Dr. Sixue Chen, professor in the Department of Biology (UF CLAS) and faculty director of the UF | ICBR Proteomics & Mass Spectrometry core, was recently honored by the American Association for the Advancement of Science (AAAS) alongside six other University of Florida faculty members.
“It is a great honor, not only for me, but also for my students, postdocs, collaborators, my department and colleagues at ICBR,” Dr. Chen remarked. “It’s about the work we do together. I owe immense gratitude to them, and to the larger academic community and environment at the nation’s top 5 university.”
Dr. Chen was recognized for his significant contributions to the the field of plant biology, providing extensive insight and understanding of plant molecular networks.
“Congratulations to Dr. Sixue Chen in being named an AAAS Fellow! It is an honor with special relevance not only as an outstanding scientist in his field, but as a leader in the greater scientific community.”
– Dr. Anna-Lisa Paul, ICBR Director
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Gainesville and Washington, D.C. — The American Association for the Advancement of Science (AAAS), the world’s largest general scientific society and publisher of the Science family of journals, has elected seven faculty from the University of Florida to the newest class of AAAS Fellows, among the most distinct honors within the scientific community.
AAAS has awarded the following faculty from UF:
- J. Scott Angle, UF Institute of Food and Agricultural Sciences, for distinguished contributions to the agricultural sciences, particularly soil science and microbiology, for fertilization strategies to alleviate world hunger, and for outstanding administrative excellence at three land-grant universities.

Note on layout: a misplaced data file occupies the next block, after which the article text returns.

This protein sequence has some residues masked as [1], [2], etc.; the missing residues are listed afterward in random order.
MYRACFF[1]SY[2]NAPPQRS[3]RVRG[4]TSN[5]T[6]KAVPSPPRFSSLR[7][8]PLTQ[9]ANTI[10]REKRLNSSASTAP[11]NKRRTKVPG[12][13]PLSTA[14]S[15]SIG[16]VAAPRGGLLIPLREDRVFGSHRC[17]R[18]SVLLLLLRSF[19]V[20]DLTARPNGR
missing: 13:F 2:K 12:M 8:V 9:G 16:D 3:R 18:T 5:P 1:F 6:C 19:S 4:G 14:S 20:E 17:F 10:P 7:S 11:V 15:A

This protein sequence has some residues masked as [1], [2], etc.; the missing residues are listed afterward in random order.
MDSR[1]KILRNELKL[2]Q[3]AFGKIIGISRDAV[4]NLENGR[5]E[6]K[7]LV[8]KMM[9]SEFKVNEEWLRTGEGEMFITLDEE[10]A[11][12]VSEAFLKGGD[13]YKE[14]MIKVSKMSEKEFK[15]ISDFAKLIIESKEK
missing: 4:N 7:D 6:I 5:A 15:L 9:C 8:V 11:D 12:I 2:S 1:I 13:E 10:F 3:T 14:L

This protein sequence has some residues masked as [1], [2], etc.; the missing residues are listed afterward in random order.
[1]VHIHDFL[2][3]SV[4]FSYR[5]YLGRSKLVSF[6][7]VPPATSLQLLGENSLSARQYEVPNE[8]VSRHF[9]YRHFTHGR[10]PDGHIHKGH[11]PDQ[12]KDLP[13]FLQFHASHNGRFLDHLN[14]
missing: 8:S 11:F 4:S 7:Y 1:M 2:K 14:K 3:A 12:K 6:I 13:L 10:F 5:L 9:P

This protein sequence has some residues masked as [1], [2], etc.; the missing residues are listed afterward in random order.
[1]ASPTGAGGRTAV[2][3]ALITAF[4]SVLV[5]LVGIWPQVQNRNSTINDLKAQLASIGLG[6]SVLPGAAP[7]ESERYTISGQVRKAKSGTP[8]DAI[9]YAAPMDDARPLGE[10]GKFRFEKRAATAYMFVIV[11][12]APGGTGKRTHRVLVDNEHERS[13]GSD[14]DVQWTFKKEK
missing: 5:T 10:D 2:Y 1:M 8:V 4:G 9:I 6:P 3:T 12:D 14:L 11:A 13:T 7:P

- Sixue Chen, UF College of Liberal Arts and Sciences, for distinguished contributions to the field of plant biology, particularly for our understanding of molecular networks that underlie responses to biotic and abiotic stresses.
- Matias Kirst, UF Institute of Food and Agricultural Sciences, for distinguished contributions in the area of molecular breeding, genomics and informatics.
- Yuncong Li, UF Institute of Food and Agricultural Sciences, for distinguished contributions to the field of soil and water sciences, particularly developing management practices for sustaining crop production and protecting soil and water quality.
- Jose C. Principe, College of Engineering, for distinguished contributions to the field of statistical signal processing, specifically by incorporating information theory and kernel functions applied to computational neuroscience.
- Tony Romeo, UF Institute of Food and Agricultural Sciences, for distinguished contributions to the field of bacterial physiology and genetics, particularly the investigation of global gene regulation by small RNAs, exemplified by his work with the carbon storage regulator A (CsrA), an RNA binding protein with a central role in controlling bacterial physiology.
- Kathryn Sieving, UF Institute of Food and Agricultural Sciences, for distinguished contributions to the fields of behavioral, community and landscape ecology, particularly using conceptual principles for wildlife conservation.
“Selection as AAAS Fellows is an important recognition of the outstanding research these seven faculty members are undertaking,” said David Norton, UF’s vice president for research. “It is also recognition of the breadth and diversity of UF’s nearly $1 billion research enterprise.”
“AAAS is proud to bestow the honor of AAAS Fellow to some of today’s brightest minds who are integral to forging our path into the future,” said Dr. Sudip Parikh, AAAS chief executive officer and executive publisher of the Science family of journals. “We celebrate these distinguished individuals for their invaluable contributions to the scientific enterprise.”
This tradition stretches back to 1874. AAAS Fellows are a distinguished cadre of scientists, engineers, and innovators who have been recognized for their achievements across disciplines ranging from research, teaching, and technology, to administration in academia, industry, and government, to excellence in communicating and interpreting science to the public.